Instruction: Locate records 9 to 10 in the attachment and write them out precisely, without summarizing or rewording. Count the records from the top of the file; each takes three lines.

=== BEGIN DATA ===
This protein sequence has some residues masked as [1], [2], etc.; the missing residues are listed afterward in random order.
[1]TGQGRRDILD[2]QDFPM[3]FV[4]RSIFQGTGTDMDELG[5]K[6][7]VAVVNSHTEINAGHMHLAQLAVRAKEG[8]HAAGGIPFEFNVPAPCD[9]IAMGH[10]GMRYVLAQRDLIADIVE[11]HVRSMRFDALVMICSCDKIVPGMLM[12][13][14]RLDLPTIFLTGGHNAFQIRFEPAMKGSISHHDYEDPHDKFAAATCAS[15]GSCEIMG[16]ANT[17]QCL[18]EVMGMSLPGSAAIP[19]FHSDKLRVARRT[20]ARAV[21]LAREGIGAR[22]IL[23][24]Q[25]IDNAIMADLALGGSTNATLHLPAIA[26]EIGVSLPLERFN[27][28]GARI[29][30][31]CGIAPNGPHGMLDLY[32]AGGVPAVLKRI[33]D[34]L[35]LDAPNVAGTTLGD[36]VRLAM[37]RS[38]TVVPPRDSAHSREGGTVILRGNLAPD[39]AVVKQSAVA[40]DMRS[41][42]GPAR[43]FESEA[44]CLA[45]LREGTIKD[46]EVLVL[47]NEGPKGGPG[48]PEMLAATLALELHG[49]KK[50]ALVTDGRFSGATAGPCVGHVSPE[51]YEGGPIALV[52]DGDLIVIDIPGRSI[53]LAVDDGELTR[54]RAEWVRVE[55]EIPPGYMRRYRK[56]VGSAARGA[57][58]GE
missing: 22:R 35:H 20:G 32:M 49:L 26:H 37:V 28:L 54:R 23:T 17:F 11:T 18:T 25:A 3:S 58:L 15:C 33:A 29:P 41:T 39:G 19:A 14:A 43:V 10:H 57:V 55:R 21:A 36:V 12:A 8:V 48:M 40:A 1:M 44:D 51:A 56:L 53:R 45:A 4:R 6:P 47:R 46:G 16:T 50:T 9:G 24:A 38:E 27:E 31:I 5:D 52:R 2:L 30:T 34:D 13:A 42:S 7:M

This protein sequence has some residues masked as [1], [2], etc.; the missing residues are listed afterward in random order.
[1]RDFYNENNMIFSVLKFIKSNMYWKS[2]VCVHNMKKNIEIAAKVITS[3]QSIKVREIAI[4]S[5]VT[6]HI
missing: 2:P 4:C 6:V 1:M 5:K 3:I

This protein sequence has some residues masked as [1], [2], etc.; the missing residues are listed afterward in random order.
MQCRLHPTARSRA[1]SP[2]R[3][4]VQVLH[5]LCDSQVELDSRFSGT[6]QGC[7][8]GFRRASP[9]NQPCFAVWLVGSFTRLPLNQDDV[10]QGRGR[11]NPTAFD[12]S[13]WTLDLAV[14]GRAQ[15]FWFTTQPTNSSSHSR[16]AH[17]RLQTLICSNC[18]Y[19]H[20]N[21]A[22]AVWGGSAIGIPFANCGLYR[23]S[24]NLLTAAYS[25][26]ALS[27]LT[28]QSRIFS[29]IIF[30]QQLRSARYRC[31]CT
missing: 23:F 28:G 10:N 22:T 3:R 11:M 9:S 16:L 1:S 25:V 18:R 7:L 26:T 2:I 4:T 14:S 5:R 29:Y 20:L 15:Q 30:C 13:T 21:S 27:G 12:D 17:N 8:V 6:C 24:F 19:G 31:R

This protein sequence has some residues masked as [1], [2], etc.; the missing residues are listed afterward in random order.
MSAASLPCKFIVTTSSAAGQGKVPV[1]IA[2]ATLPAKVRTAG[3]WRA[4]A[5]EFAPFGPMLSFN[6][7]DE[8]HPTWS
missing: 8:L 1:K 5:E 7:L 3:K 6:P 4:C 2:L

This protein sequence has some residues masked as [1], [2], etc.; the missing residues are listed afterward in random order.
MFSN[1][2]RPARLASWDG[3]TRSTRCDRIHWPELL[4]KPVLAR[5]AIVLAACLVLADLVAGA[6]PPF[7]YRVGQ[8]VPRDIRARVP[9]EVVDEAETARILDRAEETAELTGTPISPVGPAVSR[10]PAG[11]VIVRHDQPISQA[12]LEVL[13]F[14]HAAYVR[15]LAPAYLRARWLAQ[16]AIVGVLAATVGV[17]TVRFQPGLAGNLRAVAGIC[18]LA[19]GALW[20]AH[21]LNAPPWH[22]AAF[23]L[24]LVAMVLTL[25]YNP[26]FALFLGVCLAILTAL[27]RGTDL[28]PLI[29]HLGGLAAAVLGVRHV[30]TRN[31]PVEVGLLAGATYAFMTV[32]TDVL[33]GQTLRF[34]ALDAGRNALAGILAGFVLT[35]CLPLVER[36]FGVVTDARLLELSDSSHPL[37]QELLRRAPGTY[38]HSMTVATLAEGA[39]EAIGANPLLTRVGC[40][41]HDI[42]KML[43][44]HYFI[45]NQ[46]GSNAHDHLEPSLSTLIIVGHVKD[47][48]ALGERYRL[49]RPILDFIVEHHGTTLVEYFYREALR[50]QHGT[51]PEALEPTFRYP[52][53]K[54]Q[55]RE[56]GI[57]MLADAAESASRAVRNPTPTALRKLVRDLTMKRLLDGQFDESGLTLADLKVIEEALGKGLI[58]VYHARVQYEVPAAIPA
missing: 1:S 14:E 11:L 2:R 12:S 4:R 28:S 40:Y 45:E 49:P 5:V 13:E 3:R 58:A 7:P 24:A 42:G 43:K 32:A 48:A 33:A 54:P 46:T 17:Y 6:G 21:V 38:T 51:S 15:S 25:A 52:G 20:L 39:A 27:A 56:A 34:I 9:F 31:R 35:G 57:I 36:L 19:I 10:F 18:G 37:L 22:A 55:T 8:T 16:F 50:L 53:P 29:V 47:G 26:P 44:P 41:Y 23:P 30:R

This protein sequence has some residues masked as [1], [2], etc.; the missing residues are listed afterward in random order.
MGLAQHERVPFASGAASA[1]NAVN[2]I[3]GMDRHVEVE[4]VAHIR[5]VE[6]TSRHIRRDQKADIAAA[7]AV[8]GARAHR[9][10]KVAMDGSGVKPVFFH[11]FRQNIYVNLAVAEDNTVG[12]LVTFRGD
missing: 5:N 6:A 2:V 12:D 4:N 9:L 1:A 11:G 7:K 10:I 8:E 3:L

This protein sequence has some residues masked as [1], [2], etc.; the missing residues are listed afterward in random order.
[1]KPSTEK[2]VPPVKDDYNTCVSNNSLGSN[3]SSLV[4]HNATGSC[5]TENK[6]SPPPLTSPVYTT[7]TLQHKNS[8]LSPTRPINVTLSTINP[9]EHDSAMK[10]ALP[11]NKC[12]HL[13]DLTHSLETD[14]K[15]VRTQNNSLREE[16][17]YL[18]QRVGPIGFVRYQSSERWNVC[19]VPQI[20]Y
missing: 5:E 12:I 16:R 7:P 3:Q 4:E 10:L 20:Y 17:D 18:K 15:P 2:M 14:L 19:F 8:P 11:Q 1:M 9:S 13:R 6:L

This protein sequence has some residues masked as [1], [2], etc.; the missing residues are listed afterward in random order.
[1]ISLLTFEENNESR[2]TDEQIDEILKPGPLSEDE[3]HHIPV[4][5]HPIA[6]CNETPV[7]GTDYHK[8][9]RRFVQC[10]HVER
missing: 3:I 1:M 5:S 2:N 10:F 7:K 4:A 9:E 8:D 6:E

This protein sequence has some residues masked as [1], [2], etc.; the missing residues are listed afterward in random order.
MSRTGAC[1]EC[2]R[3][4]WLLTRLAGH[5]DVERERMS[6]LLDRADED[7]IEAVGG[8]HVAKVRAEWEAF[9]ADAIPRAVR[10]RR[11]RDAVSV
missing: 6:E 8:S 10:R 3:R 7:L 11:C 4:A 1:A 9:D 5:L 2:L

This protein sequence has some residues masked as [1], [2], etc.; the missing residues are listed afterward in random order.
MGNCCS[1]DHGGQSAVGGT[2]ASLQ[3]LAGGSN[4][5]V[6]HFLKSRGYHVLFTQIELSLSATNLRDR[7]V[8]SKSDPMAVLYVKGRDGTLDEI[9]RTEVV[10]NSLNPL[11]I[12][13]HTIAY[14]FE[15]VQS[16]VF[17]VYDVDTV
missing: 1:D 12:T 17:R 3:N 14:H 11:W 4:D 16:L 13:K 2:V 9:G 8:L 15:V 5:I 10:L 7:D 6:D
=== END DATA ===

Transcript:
This protein sequence has some residues masked as [1], [2], etc.; the missing residues are listed afterward in random order.
MSRTGAC[1]EC[2]R[3][4]WLLTRLAGH[5]DVERERMS[6]LLDRADED[7]IEAVGG[8]HVAKVRAEWEAF[9]ADAIPRAVR[10]RR[11]RDAVSV
missing: 6:E 8:S 10:R 3:R 7:L 11:C 4:A 1:A 9:D 5:L 2:L

This protein sequence has some residues masked as [1], [2], etc.; the missing residues are listed afterward in random order.
MGNCCS[1]DHGGQSAVGGT[2]ASLQ[3]LAGGSN[4][5]V[6]HFLKSRGYHVLFTQIELSLSATNLRDR[7]V[8]SKSDPMAVLYVKGRDGTLDEI[9]RTEVV[10]NSLNPL[11]I[12][13]HTIAY[14]FE[15]VQS[16]VF[17]VYDVDTV
missing: 1:D 12:T 17:R 3:N 14:H 11:W 4:D 16:L 13:K 2:V 9:G 8:L 15:V 5:I 10:L 7:D 6:D